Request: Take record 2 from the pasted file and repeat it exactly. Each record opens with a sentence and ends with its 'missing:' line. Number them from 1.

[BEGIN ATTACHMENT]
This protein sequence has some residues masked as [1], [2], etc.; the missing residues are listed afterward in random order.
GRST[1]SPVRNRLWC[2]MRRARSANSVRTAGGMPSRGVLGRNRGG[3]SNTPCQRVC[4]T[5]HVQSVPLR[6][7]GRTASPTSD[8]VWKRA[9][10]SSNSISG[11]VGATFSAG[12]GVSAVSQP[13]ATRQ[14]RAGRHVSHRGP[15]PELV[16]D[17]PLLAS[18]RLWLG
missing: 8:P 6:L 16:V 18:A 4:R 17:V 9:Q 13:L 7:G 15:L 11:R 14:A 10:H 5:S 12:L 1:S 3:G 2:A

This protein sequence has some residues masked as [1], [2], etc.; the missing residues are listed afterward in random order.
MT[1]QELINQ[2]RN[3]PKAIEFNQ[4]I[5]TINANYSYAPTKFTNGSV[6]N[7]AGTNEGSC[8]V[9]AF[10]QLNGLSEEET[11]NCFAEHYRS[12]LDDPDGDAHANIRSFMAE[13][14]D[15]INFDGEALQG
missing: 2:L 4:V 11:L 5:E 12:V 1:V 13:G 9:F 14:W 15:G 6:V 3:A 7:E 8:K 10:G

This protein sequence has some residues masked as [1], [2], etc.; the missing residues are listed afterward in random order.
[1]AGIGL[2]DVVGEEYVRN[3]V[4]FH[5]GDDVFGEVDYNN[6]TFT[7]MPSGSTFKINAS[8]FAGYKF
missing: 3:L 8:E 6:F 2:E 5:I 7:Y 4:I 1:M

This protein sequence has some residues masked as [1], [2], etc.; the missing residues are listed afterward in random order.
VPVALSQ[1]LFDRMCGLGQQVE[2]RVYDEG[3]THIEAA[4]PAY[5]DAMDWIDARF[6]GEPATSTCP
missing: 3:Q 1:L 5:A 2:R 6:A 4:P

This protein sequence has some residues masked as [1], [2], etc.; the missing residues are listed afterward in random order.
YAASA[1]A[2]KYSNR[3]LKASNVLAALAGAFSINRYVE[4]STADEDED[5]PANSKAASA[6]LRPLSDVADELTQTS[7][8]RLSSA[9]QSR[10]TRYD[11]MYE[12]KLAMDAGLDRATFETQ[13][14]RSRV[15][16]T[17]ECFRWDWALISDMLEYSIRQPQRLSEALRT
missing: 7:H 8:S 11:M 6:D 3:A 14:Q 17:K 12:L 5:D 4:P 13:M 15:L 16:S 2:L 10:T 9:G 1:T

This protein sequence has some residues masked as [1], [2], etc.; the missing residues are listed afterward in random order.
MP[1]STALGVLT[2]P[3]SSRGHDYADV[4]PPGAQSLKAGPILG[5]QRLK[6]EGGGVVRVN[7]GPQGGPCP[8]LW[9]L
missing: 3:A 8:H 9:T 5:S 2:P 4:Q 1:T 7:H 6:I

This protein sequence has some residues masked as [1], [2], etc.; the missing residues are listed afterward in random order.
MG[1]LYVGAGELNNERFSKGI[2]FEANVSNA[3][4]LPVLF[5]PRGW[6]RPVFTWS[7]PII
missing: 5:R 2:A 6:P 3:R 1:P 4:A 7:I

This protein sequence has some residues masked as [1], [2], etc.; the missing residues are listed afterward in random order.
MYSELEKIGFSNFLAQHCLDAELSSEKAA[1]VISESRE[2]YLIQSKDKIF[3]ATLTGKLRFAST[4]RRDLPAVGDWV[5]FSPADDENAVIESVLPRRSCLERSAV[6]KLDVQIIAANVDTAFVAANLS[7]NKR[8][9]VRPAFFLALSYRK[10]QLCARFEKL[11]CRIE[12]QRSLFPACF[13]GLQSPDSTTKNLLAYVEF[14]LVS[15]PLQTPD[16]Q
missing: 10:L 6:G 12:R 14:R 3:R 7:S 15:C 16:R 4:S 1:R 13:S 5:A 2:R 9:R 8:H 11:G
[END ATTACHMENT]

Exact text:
This protein sequence has some residues masked as [1], [2], etc.; the missing residues are listed afterward in random order.
MT[1]QELINQ[2]RN[3]PKAIEFNQ[4]I[5]TINANYSYAPTKFTNGSV[6]N[7]AGTNEGSC[8]V[9]AF[10]QLNGLSEEET[11]NCFAEHYRS[12]LDDPDGDAHANIRSFMAE[13][14]D[15]INFDGEALQG
missing: 2:L 4:V 11:L 5:E 12:V 1:V 13:G 9:F 14:W 15:G 6:V 3:A 7:E 8:K 10:G